Another case just from yesterday - CVS will not tell me the price of a vaccine over the phone, even if I am ready to tell my insurance details to them over phone. I need to present myself in their facility with the insurance card, then they will tell me the price, and then they will order the vaccine to be delivered to their store. So I will have to come back again to actually get the vaccine. And the pharmacy guys don't see anything wrong with this whole run-around.

Not a Doc said...

I agree with nonlocal MD's comment - "because they can". Most pharma companies are profit maximizers, and want a large margin - mostly to fund future products. In the US, we have supported that model by delevoping a level of Moral Hazzard in our common consumer that buffers them from the true cost of a product. I for example, can get the same generic product through my insurance plan for $4 - considering that is nearly $20 less than the OTC, I will elect to go this generic route - which ultimately only fuels the price inflation.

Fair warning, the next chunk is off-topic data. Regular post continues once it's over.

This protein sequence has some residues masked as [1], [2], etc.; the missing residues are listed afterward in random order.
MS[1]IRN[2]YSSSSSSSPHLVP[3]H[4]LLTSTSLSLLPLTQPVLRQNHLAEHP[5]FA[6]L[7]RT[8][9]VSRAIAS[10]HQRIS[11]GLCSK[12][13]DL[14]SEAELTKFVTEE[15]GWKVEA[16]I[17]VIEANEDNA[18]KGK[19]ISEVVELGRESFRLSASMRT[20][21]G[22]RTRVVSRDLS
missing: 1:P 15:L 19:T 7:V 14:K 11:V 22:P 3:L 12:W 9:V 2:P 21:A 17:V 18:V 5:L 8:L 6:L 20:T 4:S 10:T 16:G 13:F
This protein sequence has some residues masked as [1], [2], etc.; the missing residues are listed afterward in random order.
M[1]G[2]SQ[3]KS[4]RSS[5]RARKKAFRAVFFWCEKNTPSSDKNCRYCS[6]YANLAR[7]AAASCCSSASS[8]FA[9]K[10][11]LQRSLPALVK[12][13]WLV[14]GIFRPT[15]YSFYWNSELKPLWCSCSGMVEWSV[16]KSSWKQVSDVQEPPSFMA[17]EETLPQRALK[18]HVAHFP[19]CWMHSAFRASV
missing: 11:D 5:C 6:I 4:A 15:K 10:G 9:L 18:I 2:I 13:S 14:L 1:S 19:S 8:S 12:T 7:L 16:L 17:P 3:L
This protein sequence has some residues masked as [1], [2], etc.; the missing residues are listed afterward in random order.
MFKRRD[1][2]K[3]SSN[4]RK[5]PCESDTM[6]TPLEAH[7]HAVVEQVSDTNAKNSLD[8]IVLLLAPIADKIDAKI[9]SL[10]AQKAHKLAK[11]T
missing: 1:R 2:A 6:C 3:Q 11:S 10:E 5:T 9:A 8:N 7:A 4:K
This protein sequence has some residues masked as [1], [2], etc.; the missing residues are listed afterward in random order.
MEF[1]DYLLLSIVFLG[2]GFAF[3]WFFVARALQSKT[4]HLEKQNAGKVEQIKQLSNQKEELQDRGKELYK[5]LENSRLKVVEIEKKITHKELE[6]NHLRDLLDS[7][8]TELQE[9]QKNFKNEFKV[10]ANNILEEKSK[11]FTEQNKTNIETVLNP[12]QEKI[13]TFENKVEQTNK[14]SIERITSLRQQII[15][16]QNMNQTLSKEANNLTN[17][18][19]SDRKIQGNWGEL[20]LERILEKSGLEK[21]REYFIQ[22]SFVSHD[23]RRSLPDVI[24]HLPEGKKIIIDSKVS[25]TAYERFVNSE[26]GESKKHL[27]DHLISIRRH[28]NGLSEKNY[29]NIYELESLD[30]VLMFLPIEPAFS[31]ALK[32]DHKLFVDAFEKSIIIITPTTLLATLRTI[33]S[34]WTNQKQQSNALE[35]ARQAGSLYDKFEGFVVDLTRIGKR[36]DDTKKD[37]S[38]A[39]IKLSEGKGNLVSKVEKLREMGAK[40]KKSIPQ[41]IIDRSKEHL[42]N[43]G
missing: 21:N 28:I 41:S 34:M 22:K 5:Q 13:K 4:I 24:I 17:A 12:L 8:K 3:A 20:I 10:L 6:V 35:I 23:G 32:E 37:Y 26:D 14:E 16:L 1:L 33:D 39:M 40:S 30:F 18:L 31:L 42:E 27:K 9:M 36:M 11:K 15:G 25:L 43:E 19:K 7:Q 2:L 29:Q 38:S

Until we create a system which reduces moral hazzard, creates traditional market pressures, and builds an informed consumer - we will continue to see disperities like this.

Keith said...

Because formulary insuance coverage varies greatly from plan to plan,it is next to impossible for your doctor to know what your insurance will pay for the medication and what your out of pocket cost will be (that is dtermined at the pharmacy when you present your prescription). You may be able to get another similar version of this medication that is the "preferred medication" for your particular insurance for a very low co-pay that would save you even more.

It is all part of the same game that is played in health care where pricing is next to impossible to determine for the consumer and even more difficult to find les costly options.

Check the on line formulary for your prescription plan and see if there is a preferred option (usually tier 1). Then ask the pharmacist what your out of pocket cost would be for this option and see if it is less expensive than the OTC medication. It often is!

EB said...